The future of Vauxhall’s Ellesmere Port car plant is set to be secured through production of a new electric vehicle, with an announcement possible as soon as next week.
Ministers have been in talks with Vauxhall owner Stellantis for months over providing government support for the plant, and Sky News understands the manufacturer has signed off plans to continue production in the North West.
The future of Ellesmere Port plant, which currently makes the Vauxhall Astra, has been under threat since the UK committed to ban new petrol and diesel cars from 2030.
Stellantis said that decision made production of an internal combustion engined successor to the current Astra unviable.
The move comes after Nissan and battery manufacturer Envision announced a £1bn investment in a new all-electric model and “gigafactory” in Sunderland, promising to create 1,650 new jobs and many thousands more in the supply chain.
The government is understood to have contributed around £100m to the Nissan-Envision project and earlier this week Stellantis’s UK country manager Alison Jones told Sky News the government needed to back its rhetoric by supporting manufacturers considering investment.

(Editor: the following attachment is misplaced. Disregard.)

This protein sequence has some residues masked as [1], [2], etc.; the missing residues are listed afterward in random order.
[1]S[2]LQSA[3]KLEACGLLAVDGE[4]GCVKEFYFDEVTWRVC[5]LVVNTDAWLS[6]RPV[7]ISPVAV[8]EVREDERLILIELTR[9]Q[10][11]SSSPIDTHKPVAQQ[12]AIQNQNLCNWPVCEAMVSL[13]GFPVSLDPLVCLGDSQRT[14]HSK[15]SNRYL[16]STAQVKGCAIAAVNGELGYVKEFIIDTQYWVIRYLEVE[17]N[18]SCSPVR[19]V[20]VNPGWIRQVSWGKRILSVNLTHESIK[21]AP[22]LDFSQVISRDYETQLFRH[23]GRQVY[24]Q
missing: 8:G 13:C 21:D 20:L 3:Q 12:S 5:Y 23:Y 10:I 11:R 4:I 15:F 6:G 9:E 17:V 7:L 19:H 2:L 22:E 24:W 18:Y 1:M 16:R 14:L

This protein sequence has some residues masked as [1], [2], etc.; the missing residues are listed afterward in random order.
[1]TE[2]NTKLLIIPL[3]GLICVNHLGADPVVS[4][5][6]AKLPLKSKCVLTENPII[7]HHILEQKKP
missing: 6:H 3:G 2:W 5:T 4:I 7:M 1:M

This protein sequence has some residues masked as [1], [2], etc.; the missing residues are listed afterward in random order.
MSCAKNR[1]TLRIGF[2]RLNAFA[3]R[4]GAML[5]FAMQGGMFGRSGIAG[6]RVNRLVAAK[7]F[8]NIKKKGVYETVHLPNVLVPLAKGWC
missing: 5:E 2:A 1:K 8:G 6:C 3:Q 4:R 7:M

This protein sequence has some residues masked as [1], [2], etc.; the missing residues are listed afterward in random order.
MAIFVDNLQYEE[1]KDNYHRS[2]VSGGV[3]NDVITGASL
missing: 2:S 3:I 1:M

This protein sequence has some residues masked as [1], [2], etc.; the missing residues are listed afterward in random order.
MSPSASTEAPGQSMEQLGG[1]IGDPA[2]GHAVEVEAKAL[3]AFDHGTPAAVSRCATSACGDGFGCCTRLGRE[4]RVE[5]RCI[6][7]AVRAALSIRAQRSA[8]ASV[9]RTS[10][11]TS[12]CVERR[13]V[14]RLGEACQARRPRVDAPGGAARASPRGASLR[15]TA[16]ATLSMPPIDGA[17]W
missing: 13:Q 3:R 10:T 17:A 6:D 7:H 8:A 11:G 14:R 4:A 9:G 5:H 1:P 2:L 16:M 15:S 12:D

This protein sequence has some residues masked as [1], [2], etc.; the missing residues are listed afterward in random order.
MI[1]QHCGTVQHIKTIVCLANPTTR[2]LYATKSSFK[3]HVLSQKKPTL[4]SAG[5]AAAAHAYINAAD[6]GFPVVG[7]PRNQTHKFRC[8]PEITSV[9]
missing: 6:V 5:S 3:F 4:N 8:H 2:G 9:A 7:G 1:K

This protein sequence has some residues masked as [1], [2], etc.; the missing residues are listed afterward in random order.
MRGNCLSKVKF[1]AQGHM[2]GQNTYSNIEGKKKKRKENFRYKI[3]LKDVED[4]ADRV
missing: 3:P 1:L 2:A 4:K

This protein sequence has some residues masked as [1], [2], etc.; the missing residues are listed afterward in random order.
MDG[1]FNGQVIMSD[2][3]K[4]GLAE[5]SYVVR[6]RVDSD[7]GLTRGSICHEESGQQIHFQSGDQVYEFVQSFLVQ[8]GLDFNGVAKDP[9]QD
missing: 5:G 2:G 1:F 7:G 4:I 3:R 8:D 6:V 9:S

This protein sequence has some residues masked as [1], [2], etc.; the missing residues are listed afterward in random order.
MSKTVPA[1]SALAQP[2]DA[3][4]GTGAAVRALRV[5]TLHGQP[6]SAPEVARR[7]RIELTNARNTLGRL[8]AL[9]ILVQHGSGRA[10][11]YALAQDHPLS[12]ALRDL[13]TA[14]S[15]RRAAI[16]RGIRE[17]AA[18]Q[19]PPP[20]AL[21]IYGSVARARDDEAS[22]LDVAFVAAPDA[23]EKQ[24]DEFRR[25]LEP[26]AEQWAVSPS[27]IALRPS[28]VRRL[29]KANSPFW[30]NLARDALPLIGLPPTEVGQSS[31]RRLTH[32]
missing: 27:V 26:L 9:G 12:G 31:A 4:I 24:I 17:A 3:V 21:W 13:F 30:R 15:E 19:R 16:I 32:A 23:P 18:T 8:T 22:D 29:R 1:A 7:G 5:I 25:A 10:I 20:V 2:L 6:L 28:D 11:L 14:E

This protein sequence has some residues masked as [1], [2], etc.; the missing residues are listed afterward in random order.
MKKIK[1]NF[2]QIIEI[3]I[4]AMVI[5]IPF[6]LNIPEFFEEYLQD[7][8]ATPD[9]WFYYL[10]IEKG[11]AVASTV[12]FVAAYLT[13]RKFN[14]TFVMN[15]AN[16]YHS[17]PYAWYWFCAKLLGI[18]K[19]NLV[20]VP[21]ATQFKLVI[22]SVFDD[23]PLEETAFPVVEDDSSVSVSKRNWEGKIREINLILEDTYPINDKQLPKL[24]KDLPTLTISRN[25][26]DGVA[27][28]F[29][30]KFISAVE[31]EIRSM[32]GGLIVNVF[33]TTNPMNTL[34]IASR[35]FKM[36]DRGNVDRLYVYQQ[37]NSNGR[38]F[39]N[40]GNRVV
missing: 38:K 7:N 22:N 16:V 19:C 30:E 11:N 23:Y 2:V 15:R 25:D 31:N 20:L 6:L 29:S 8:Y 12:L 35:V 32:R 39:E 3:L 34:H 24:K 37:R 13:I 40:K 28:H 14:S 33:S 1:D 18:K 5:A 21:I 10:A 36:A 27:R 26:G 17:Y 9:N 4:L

Automotive News Europe reported on Tuesday that Vauxhall was considering manufacturing an electric van on the Ellesmere Port site. The Financial Times first reported the announcement could be formally made on Tuesday.
Electric vans are a growth market for vehicle manufacturers with concerns over the environmental impact of the huge boom in home delivery, a trend accelerated by the coronavirus pandemic.
The commitment to a new all-electric vehicle should secure the jobs of 1,100 staff directly employed at Ellesmere Port and many more in the supply chain.
The investment will be welcomed by ministers as a further concrete example of inward investment in the UK following Brexit.
Business secretary Kwasi Kwarteng has been leading discussions with Stellantis and has been increasingly confident in recent days that a deal would be agreed.
Stellantis, formed after the merger of Fiat-Chrysler and PSA, which includes Peugeot, has a battery manufacturing deal with French energy company Total to make batteries in France, Germany and one other European location.
Under the terms of the Brexit deal, vehicles manufactured here will need to have batteries supplied from the UK or Europe by 2027 to avoid tariffs.
The move will bring to an end UK production of the Astra, the hugely popular model first produced at Ellesmere Port in 1980.